I'm not sure about gaydar improving from spending time with other gays. It's actually been the opposite for me, so I guess we're all different in this regard.
When I first came out my gay "mentor" told me about gaydar, a term I'd never heard before. I'd never had any routine contact with gay men.
"What's special about that?" I asked him. "Can't everybody do that? I've always been able to tell who's gay, that's obvious."
"DUH!" he replied. "No, not everybody can do it, and not most straights. But you can because you've always been gay, even before you knew you were. The same thing that made you gay from birth also gave you the ability to recognize other gays."
I don't know if his premise is correct, but I know I could always do it, and fairly accurately. It's only in recent years, living with a gay man and being in a mostly gay community, that I've lost a little of it. I presume from lack of practice, since I don't need it anymore, when almost everyone around me is gay.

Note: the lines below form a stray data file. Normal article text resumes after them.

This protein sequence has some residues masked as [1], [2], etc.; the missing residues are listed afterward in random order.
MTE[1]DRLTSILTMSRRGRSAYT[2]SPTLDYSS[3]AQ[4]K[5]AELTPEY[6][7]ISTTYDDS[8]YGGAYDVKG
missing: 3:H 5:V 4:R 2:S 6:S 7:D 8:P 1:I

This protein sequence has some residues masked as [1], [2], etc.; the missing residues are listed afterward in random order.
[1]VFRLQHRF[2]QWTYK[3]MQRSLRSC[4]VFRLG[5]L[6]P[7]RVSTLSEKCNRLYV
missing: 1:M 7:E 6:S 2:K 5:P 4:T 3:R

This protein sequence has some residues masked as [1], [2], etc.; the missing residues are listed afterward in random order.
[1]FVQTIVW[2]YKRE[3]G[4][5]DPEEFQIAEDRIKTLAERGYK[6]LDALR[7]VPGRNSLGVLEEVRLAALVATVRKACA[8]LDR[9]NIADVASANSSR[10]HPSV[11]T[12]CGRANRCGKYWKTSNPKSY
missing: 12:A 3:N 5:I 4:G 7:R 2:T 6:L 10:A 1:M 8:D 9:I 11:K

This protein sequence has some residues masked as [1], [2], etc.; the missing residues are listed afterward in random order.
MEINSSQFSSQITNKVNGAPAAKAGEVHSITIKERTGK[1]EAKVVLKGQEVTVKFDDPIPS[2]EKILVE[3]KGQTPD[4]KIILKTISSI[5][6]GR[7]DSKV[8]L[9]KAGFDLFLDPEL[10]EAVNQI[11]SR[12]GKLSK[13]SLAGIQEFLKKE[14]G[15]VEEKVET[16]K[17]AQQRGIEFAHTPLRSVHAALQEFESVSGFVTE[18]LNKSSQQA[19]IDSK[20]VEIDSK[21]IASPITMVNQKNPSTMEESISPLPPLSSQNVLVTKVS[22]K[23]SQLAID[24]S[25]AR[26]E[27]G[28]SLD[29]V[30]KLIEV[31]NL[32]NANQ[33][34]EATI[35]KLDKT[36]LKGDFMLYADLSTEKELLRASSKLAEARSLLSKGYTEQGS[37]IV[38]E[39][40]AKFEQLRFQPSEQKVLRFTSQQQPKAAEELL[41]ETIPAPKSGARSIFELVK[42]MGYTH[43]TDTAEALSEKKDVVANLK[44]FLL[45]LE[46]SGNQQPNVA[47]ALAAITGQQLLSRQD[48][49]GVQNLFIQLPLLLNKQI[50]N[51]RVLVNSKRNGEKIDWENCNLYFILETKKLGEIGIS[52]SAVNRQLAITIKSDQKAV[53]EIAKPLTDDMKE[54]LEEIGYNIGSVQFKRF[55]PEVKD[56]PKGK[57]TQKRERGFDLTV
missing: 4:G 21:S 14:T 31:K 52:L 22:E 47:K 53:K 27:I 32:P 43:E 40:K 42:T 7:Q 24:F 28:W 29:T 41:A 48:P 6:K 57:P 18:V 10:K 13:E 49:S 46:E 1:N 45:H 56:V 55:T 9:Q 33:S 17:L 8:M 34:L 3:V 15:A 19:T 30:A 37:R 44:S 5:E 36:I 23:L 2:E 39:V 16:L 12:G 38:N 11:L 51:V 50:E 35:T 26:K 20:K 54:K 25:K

Which suggests to me that it may function as a secondary survivor skill, where reliance upon it fosters development & improvement. Whereas little use brings atrophy of the skill, sort of a "use it or lose it" situation. But I dunno, just my idle speculation, to explain what I've experienced myself.